Please read my post about SPF! This is one possible way that you can use!

    https://en.wikipedia.org/wiki/Sender_Policy_Framework

     

    Regards

    mod

  • In reply to mod2402:

    Most mail servers will accept mail on port 25. How else would I be able to send mail to one of your users?

    Telneting to a mail server and entering a valid user with data etc and a mail from will result in the mail server accepting the mail (either from your domain user or a complete stranger)

    Are you getting this mixed up with an open relay?

  • In reply to Louis-M:

    Hi Louis,

    if you setup a SPF txt record in public dns for your own domain and setup your utm to check SPF records, no one can send an email from an external source with a sender address from your own mail domain. In SPF is defined which sender addresses are allowed to send mails for this mail domain.

    regards

    mod

  • In reply to mod2402:

    Hi Mod,

    yes I'm familiar with SPF, DKIM & DMARC etc. However, I think this thread has some crossed wires here.

    The OP states that he can send mail on port 25 from outside to any of his users. I'd be surprised if he couldn't. Without further detail, my guess is the OP has telneted to his mail server, entered a valid recipient, the data and from a sender and the mail server has accepted this (as you would expect it to)

    The above is not the same as "relaying" mail for the OP's domain. The mail server is simply accepting mail for a valid recipient by the sound of it.

    Now, if the OP turned around and said that he could send mail VIA his mail server to another user outside of his domain (without authentication or other restrictions), then that is entirely a different matter as an open relay he would have.

    But it's no big shock to be able to telnet to a mail server and send an email to a valid recipient.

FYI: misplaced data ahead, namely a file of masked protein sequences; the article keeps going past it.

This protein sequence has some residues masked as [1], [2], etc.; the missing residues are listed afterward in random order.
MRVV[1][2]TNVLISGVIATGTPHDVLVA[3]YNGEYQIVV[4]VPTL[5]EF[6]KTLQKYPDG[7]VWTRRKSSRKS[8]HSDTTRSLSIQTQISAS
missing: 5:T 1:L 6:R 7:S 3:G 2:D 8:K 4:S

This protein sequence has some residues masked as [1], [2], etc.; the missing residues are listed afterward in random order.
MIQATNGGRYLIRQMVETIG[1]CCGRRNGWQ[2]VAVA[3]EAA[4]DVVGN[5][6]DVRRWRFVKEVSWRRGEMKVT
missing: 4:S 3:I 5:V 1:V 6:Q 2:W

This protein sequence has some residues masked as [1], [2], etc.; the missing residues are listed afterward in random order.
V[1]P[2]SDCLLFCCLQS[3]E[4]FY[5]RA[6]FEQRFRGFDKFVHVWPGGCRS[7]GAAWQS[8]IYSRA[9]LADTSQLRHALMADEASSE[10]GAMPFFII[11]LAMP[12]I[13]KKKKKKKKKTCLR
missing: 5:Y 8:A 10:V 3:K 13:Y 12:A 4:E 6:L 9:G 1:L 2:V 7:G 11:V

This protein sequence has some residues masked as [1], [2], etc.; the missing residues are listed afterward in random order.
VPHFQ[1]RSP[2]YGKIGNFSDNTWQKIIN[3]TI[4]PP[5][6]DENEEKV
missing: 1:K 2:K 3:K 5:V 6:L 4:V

• In reply to mod2402:

    Hi Mod,

     

    thanks for you reply.

     

    I already read it, but SPF doesn't do it because it will tell from which servers/ips/etc an email from certain domain should be received. But if I'm using that same host... I can do it.

    Also we already have SPF configured for some domains... and I'm still able to use SMTP as a client to send emails.

  • In reply to Louis-M:

    Hi Louis-M,

     

    Louis-M
    But it's no big shock to be able to telnet to a mail server and send an email to a valid recipient.

     

     

    so it is considered "normal" to being able to do that? because for me that's a big security issue that might lead to phishing or so... being able to send emails on behalf of another person? attacked could do that and tell "please reply to this other email account" or maybe attach malware/virus/etc?

     

    Also, in my case, I'm not only able to use valid recipients/sender, but also invalid/non-existent recipients and/or senders.

  • In reply to The Bee:

    The Bee

    I already read it, but SPF doesn't do it because it will tell from which servers/ips/etc an email from certain domain should be received. But if I'm using that same host... I can do it.

    Also we already have SPF configured for some domains... and I'm still able to use SMTP as a client to send emails.